Coronavirus: Who is most at risk broken down by age, gender and health


19 Mar
19Mar

Source: BBC & WHO

As coronavirus continues to spread within the Australian community, health authorities are ramping up measures to protect those most at risk of life-threatening complications from the disease.

A 95-year-old woman from a Sydney aged care facility has become the second Australian to die from the COVID-19 strain.

NSW Health Minister Brad Hazzard today conceded that containment is now unlikely, with the focus turning to minimising the disease's impact.

With more than 93,000 cases reported across 74 countries, coronavirus has already killed over 3,200 people – more deaths than previous epidemics SARS and MERS combined.

So just who is most at risk – and how concerned do you need to be?

Here's what studies of the progression of COVID-19 in China, where the disease initially broke out three months ago, have shown.

The age factor

It's now well-established that the elderly are at the greatest risk of serious complications from the new coronavirus strain, but younger people can still catch and transmit the disease.

As of February 11, more than three quarters of all confirmed cases across China (77.8 per cent) were found in those aged between 30 and 69 years, according to statistics reported by the China Centre for Disease Control (CDC).

A further 8.8 per cent were aged 70 to 79 and 3.2 per cent were over 80.

Health authorities have speculated that may be in part attributable to community behaviours, with the elderly less likely to travel extensively and come in contact with carriers of the disease.

However, the death rate in elderly individuals remains much higher – one in every seven people aged over 80 who contract coronavirus will die, compared to one in 80 for 50-somethings.

This is believed to be largely due to the strength of patients' respiratory system, with most deaths caused not by the disease itself but by pneumonia and other complications from the illness.

Interestingly, the very young – who are generally the other most at-risk group from infectious diseases – appear to be protected from the serious side-effects of the illness.

Children aged under 10 made up just 0.9 per cent of cases across China, while a further 1.2 per cent were children and teenagers aged 10 to 19.

A World Health Organisation mission to China supported this, finding those aged under 18 made up just 2.4 per cent of all cases.

Only one of these 549 young people died.

It remains unclear if the low rates of confirmed cases are because children do not show symptoms, even if infected – presenting the possibility that they could act as "silent" transmitters of the illness in the community.

Are men or women more likely to get coronavirus?

The gender imbalance is much less clear-cut than the age factor, but preliminary reports suggest that men may be slightly more at risk of contracting coronavirus than women.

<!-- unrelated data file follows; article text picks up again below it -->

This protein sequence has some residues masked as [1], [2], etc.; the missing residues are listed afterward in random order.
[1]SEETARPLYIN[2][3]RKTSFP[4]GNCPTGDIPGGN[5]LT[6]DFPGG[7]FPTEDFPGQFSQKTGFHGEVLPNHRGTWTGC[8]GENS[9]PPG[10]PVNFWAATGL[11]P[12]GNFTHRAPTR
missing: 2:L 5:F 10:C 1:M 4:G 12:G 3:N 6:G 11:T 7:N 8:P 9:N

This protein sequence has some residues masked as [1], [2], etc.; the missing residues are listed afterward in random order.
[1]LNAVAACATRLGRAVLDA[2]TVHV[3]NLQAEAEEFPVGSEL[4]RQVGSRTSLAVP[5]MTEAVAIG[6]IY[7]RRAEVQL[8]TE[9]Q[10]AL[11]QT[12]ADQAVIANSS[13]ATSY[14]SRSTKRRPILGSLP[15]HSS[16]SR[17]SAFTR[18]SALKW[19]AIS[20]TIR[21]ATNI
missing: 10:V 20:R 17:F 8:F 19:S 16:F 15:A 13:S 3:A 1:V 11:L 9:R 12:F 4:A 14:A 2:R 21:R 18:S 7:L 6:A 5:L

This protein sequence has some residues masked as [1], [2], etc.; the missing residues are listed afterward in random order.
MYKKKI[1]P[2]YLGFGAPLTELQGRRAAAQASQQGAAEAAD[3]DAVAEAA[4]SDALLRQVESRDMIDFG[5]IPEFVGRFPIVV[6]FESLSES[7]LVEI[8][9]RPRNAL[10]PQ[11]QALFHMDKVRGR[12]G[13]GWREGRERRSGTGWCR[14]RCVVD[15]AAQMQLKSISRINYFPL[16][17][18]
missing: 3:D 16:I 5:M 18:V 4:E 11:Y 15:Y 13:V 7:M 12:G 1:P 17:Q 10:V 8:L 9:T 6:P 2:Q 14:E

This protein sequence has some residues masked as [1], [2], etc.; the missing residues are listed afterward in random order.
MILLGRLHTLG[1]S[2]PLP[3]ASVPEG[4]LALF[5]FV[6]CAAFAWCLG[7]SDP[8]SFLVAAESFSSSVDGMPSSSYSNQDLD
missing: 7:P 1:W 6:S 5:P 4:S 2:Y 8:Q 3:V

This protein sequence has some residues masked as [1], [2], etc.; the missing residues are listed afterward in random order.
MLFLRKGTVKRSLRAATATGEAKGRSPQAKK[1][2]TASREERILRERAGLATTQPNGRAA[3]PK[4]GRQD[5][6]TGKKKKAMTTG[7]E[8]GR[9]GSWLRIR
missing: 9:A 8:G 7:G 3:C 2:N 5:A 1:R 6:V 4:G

China CDC found that 106 men had the disease for every 100 women while another, earlier study of over 1000 COVID-19 patients in Wuhan found a greater imbalance, with 58 per cent of confirmed cases being men.

However, the mortality rate for men remains significantly higher, at 2.8 per cent compared to 1.7 per cent for women.

This could be due in part to men being more likely to have pre-existing conditions such as heart disease.

Are pregnant women at increased risk?

Pregnant women are often more susceptible to respiratory illnesses and, once infected, become more seriously ill.

Little is known about the new coronavirus strain in pregnant women, but preliminary data suggests they are not at a higher risk than the general population.

In an investigation of 147 pregnant women who were either confirmed or suspected to have coronavirus, eight per cent had severe disease and one per cent were critical, the WHO-China Joint Mission found.

A small study by scientists at Wuhan University found that, of the nine pregnant patients infected with the virus, none appeared to pass it on to their babies, who were all delivered healthy via caesarean section.

Pre-existing illness

Along with the elderly, those with pre-existing health conditions are most at risk of becoming seriously ill or dying from COVID-19.

These diseases range from respiratory illnesses, such as chronic obstructive pulmonary disease, through to heart disease and cancer.

A large China-based study of 1,590 coronavirus patients found that those with pre-existing conditions were almost twice as likely to be admitted to intensive care, be put on a ventilator and to die.

Those with two or more additional diseases were at 2.5 times greater risk.

Data from the China CDC supported these statistics, reporting the death rate for healthy individuals at 0.9 per cent, while in those with cardiovascular disease it was 10.5 per cent.

The death toll for diabetes sufferers was 7.3 per cent, 6.3 per cent for those with chronic respiratory diseases such as COPD, 6 per cent for hypertension and 5.6 per cent for those with cancer.

This is in line with previous deadly outbreaks such as MERS and SARS.

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